Portland group travels back in time to the ‘20s and ‘30s for an upbeat
mix of popular tunes, retro-originals and a touch of Hawaiian island
fever. Singer and ukulele strummer Dee Settlemier does her best Betty
Boop - albeit with more substance than the cartoon character - on the
vocals and the band grooves nicely in the pocket, so it’s impossible to
keep your toes from tapping. David Evans and Garner Pruitt capture the
improvisational nature on sax/clarinet and trumpet, respectively, while
the rhythms of bassist Pete Lampe and guitarists Henry Bogdan and Doug
Sammons keep the swing jumping. Settlemier’s original tunes capture the
era nicely, as on the torch song, “Pettin’ in the Rain,” which lets her
stretch out her vocals with a fine strum behind her. Otherwise, the
song choices range from popular composers, like Fats Waller and the
Mills Brothers, to lesser known gems from Clarence Williams and Annette
Hanshaw. This music doesn’t break any new ground, but it sure is fun.
2009, Midnight Serenaders, 54:00.
Confluence, Ken Ollis, drums.
is a Portland drummer and composer on the way up. While he’s more known
for his sideman work, Ollis clearly knows how to compose. He has a
sense of adventure, as on the sparse marching tempo of “Respite March,”
where he lets Tim Jensen’s alto flute move the tune while he and
bassist Willie Blair lay quietly under. Ollis can get a bit frenetic at
times, as on the propelling “Distant Cousins,” a flurry of tones and
hyperkinetic samba rhythms. Same goes for the opener, “Bum Song,” which
is led by Dave Fleschner’s catchy B-3 solo. The disc is best when there
is use of space, as on the light and airy, “Sitka,” which has more
melody. The production is fairly sparse as done by producer Fleschner,
which doesn’t allow for any softened edges, but the band is tight and
on task, letting the tunes develop. Still, it can sound slightly busy
at times and a little more restraint would have served the songs
better. Ollis has a fine sense of harmony and melody, as displayed on
tunes like “Pop Smash #1, which features Jensen and trombonist Lars
Campbell sharing the lead, and certainly has a future ahead of him as a
bandleader and composer.
2009, Ken Ollis , 52:00.
Indigo, Cheryl Hodge, vocals.
has a striking voice. At once playful and childlike, as on the melody
of the slinky “Give In,” other times full and rich, others breathy and
sultry. It’s difficult to compare her to anyone because of her pliancy.
She sings mostly original tunes in the jazz fusion mode. Her style
might fit better in a swing setting but it’s difficult to tell since
we’re presented with several styles, sometimes within the same song, as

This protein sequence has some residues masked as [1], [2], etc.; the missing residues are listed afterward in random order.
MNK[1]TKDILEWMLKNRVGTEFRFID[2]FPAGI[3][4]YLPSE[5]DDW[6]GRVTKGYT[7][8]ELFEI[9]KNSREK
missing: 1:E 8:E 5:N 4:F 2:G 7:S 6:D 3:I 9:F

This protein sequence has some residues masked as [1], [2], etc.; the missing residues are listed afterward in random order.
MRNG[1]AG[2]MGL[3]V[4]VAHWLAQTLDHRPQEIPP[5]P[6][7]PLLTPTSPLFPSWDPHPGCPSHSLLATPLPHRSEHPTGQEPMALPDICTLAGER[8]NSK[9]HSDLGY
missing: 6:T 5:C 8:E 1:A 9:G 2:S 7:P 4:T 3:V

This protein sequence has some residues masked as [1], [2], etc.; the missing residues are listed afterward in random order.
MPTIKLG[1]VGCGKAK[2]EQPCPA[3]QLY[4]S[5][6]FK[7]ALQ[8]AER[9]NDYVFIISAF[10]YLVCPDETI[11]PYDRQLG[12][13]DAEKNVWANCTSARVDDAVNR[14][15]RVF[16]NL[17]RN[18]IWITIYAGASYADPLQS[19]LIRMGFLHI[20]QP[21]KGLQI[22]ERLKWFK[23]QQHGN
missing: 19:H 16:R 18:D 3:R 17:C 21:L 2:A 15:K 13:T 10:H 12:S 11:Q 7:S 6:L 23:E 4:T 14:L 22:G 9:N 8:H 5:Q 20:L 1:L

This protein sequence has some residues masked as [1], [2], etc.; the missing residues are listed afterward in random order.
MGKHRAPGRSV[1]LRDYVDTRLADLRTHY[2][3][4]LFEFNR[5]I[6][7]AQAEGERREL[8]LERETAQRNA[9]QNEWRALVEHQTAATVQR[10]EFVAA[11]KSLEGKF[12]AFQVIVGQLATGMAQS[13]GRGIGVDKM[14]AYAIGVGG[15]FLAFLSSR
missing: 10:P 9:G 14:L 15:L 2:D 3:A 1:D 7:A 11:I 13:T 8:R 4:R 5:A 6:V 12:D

on the title track, where once she will sing big and full-voiced then
switch to a somewhat nasally, whispery delivery. Still, her range is
impressive and her band, which includes guitarist John Stowell, drummer
Charlie Doggett and bassist Dave Captein, helps bring out all the
qualities of her vocals. Hodge holds down the piano chair well too. I
find Hodge’s vocals more intriguing than pleasing but with every spin
she’s growing on me.
2007, Jazz Boulevard, 45 minutes.
Ode to Consumerism, Ben Darwish Trio.
Darwish recorded this vibrant disc at Jimmy Mak’s and the energy of the
concert comes through, as does Darwish’s prowess on the keyboard. After
a drum intro by Jason Palmer, Darwish and bassist Eric Gruber kick in
the melody and challenging rhythms of the title track, an original by
Darwish that’s every bit as hip as you’ll hear coming out of New York.
Darwish does an exceptional job of balancing contrapuntal lines,
fleet-fingered runs and heavy chords as his solo develops and the band
feeds on his licks, ramping up when needed. It makes for an exciting
listen, and luckily Darwish is not just youthful energy on the piano.
His “Interlude,” is a pensive ditty that utilizes space and texture
before giving way to Gruber’s loping “Bass Intro.” Taking a page from
the Bad Plus, Darwish takes a popular rock tune, Green Day’s
“Longview,” and transforms it into a medium jazz swinger. Had I not
known the tune I would never know it was originally done by a Bay Area
pop-punk band; Darwish smarts it up without losing the melody, then
adds a little attitude on the bridge with a needed bash of the keys.
The live setting lets Darwish and company stretch out and explore the
solos. His own “Out Comes Grim,” is a Latin-tinged groover that shows
he is a quality composer with plenty to say. It would be nice to hear
an entire album of originals since this collection of tunes shows so
2009, Ben Darwish, 48 minutes.